Strong Start for Mothers and Newborns: Final Evaluation, Volume 2 (Awardee Specific Reports)

Hill I, Dubay L, Courtot B, Benatar S, Garrett B, Balvin F, Howell E, Johnston E, Allen E, Thornburgh S, Markell J, Morgan J, Silow-Carroll S, Bitterman J, Robin D, Odenhal R, Paez K, Thompson L, Lucado J, Firminger K, Sinnarajah B, Paquin L, Rouse M
Publication Year: 2018
Patient Need Addressed: Maternal/perinatal
Population Focus: Medicaid beneficiaries
Demographic Group: Women
Intervention Type: Service redesign, Staff design and care management
Study Design: Mixed-Methods
Type of Literature: Grey

The Strong Start for Mothers and Newborns initiative, funded under Section 3021 of the Affordable Care Act (ACA), aimed to improve maternal and infant outcomes for women covered by Medicaid and the Children’s Health Insurance Program (CHIP) during pregnancy. The initiative funded enhanced services through three evidence-based prenatal care models—Birth Centers, Group Prenatal Care, and Maternity Care Homes—and supported the delivery of these services through 27 awardees and 211 provider sites across 32 states, the District of Columbia, and Puerto Rico. Four-year cooperative agreements were awarded on February 15, 2013 by the Center for Medicare and Medicaid Innovation (CMMI) of the Centers for Medicare and Medicaid Services (CMS). The Strong Start awardees comprised a wide variety of organizations, including hospital and health systems, health plans, and community-based providers and agencies; only one award directly contracted with a state.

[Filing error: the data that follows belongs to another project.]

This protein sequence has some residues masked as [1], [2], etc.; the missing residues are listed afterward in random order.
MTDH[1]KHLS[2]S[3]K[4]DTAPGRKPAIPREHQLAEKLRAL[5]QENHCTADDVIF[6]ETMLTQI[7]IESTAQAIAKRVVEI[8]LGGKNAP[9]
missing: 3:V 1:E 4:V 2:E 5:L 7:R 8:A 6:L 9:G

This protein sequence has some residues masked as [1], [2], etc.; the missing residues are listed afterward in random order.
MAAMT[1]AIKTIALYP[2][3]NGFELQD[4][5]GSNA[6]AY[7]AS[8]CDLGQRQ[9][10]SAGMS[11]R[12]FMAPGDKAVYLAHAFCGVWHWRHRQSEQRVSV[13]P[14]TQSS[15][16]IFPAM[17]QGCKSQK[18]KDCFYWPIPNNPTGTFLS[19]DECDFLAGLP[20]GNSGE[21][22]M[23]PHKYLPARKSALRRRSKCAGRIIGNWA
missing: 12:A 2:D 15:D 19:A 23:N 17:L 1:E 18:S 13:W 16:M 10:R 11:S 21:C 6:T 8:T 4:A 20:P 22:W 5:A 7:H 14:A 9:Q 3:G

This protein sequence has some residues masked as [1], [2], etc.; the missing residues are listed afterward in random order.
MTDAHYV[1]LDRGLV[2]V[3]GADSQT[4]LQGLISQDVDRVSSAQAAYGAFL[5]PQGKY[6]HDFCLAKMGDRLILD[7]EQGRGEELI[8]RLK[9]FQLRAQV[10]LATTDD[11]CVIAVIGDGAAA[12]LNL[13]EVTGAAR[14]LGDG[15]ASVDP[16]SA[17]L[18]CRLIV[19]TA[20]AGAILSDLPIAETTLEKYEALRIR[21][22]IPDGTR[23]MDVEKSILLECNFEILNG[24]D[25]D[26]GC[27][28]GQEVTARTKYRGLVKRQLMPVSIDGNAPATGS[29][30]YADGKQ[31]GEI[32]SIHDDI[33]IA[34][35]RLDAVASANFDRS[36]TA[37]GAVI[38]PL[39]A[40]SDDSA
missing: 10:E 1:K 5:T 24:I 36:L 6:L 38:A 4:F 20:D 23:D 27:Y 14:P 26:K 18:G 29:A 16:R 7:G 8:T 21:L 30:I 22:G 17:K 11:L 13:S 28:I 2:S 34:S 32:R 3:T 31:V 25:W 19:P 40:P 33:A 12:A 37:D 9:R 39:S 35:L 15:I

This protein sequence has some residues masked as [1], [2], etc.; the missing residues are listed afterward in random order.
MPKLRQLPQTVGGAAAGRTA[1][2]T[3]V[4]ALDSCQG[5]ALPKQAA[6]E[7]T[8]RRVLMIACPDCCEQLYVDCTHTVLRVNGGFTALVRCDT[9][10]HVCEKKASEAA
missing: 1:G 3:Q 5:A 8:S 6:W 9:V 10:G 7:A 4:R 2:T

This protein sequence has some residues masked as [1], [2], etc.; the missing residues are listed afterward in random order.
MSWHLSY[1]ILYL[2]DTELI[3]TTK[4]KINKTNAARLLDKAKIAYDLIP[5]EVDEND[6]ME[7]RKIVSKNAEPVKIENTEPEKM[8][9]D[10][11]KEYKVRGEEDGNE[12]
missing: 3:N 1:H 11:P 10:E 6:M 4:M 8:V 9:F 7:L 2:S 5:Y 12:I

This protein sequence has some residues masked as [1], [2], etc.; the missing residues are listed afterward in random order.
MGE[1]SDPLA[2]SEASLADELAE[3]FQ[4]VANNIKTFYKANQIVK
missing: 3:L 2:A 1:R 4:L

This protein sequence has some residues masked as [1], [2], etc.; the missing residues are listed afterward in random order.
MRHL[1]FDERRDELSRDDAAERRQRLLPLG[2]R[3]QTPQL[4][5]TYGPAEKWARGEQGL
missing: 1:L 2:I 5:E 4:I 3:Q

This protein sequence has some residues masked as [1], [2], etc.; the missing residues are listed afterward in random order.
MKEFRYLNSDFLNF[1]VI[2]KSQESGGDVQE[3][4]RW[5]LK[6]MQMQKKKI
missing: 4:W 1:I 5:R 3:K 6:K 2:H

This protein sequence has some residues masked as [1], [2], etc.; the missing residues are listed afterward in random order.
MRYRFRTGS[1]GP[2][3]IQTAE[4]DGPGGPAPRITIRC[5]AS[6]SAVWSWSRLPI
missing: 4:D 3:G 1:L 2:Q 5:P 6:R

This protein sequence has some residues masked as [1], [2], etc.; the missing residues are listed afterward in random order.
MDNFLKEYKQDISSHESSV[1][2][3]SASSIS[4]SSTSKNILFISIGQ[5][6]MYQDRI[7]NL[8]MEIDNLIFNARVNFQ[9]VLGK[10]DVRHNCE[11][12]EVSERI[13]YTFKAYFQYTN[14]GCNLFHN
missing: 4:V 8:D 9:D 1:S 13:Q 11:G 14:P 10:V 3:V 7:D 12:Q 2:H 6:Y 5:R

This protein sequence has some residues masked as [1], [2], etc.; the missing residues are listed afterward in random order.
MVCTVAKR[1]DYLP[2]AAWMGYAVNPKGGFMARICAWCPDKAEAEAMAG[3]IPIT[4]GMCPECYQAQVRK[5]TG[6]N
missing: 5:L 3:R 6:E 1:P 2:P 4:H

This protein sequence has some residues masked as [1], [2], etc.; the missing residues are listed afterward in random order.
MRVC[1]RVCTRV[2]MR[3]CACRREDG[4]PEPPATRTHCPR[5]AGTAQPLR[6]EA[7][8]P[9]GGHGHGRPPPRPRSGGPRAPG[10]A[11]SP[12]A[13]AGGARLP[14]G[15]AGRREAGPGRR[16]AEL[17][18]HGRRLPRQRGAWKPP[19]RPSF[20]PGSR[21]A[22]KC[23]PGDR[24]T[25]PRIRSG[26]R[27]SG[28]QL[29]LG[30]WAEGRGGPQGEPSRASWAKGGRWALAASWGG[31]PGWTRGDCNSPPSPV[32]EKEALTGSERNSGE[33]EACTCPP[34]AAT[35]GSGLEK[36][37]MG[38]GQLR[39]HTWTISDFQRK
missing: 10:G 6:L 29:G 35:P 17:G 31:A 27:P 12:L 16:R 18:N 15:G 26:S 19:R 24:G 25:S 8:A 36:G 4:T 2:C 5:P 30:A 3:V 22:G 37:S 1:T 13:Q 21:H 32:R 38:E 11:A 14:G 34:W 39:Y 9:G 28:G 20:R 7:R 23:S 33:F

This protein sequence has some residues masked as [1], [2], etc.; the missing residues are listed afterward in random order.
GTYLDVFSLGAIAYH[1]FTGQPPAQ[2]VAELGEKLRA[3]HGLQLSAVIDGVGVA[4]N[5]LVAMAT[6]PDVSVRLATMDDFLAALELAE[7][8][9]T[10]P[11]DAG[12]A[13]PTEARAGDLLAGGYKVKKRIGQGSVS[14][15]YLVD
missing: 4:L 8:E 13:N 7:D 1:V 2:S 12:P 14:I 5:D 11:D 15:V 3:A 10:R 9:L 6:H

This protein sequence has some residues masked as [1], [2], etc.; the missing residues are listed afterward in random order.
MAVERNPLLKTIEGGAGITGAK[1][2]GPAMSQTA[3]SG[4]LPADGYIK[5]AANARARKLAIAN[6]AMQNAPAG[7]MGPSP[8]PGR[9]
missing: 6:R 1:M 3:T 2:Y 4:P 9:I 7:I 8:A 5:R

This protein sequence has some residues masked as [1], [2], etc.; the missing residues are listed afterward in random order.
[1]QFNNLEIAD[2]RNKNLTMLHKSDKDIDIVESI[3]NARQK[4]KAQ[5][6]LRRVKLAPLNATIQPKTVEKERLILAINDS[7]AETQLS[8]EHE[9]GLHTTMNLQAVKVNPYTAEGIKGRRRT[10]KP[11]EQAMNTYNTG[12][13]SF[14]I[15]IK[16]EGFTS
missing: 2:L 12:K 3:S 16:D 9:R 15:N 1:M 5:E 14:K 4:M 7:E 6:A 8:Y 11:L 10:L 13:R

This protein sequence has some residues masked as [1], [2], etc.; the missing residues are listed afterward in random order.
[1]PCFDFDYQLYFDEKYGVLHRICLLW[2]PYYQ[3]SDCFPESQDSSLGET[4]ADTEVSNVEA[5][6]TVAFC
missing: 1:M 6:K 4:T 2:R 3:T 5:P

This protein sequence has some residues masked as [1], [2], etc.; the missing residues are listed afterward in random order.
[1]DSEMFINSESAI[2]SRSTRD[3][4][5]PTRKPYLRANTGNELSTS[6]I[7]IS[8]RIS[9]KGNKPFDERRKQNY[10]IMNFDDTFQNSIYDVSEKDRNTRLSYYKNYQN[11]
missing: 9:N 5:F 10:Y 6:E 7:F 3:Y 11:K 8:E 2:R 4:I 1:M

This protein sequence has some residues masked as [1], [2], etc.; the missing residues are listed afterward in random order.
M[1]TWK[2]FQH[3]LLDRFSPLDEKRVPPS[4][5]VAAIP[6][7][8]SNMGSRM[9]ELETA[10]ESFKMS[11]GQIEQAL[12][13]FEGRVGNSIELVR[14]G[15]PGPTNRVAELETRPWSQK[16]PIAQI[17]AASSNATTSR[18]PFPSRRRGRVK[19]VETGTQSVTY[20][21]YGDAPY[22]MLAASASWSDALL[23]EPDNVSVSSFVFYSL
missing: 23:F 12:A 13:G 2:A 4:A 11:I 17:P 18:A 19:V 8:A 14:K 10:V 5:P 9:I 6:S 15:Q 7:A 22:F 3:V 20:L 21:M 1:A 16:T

Insights Results

Overview of report
Care Outcomes

  • The intervention helped women with the greatest need and improved lives of pregnant patients and their newborns
  • Report indicated a 0.3% rate of missing intake forms; 0.0% rate of missing exit forms
  • Report indicated a 3.9% rate of item nonresponse on intake forms; 7.4% rate of item nonresponse on exit forms
  • Report indicated a 30.9%: C-section rate among women with a delivery
  • Report indicated a 12.6%: preterm birth rate among women with a live birth
  • Report indicated a 10.3%: low birthweight rate among women with a live birth
  • Care coordinators explored issues the prenatal care provider did not have time to cover, and identified problems a patient was not comfortable raising with the provider
  • Most care coordinators split their time between 2 or more sites; this made it more difficult to enroll and continuously engage patients in Strong Start
  • Data collection burden: implementing a smooth collection and reporting process took time